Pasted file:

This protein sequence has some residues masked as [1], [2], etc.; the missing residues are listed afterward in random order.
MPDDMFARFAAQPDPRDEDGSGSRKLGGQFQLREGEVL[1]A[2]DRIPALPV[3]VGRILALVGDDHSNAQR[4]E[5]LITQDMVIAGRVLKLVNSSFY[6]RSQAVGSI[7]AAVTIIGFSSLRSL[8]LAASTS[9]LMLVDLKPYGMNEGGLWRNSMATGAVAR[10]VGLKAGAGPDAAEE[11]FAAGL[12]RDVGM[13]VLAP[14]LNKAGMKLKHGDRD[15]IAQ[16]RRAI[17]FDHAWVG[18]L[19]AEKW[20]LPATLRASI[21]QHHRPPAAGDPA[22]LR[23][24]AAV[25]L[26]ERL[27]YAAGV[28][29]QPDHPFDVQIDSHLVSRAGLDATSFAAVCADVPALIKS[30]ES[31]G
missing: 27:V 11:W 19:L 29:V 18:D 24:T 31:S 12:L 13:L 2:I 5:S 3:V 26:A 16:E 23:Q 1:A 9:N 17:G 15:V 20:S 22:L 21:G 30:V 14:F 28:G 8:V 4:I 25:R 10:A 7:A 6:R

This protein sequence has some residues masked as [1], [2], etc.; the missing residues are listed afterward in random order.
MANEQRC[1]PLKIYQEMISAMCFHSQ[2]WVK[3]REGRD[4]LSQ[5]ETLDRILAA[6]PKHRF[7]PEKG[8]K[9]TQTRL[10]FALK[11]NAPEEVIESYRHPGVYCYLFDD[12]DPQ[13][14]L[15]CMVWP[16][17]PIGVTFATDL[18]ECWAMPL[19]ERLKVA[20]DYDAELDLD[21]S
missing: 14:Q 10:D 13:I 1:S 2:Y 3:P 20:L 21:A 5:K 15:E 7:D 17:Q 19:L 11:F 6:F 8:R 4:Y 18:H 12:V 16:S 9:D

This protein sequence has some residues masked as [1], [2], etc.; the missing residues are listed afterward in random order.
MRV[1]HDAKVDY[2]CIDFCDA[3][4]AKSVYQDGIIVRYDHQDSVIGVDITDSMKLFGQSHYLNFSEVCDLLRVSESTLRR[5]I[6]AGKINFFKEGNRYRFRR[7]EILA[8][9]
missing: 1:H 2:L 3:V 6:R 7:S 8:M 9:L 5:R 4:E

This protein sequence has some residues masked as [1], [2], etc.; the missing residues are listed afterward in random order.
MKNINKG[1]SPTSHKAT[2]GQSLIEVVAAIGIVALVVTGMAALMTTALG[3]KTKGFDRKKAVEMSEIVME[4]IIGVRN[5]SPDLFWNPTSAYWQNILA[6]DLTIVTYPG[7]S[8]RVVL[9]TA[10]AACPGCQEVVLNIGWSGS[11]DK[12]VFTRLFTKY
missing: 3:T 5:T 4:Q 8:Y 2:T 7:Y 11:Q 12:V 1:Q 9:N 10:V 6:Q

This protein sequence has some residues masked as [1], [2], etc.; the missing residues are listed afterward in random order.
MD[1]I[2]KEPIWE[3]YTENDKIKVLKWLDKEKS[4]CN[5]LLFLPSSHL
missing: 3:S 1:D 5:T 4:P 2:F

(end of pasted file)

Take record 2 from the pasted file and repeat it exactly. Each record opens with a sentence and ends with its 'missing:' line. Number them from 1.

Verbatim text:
This protein sequence has some residues masked as [1], [2], etc.; the missing residues are listed afterward in random order.
MANEQRC[1]PLKIYQEMISAMCFHSQ[2]WVK[3]REGRD[4]LSQ[5]ETLDRILAA[6]PKHRF[7]PEKG[8]K[9]TQTRL[10]FALK[11]NAPEEVIESYRHPGVYCYLFDD[12]DPQ[13][14]L[15]CMVWP[16][17]PIGVTFATDL[18]ECWAMPL[19]ERLKVA[20]DYDAELDLD[21]S
missing: 14:Q 10:D 13:I 1:S 2:Y 3:P 20:L 21:A 5:K 15:E 7:D 17:Q 19:L 11:F 6:F 8:R 4:Y 18:H 12:V 16:S 9:D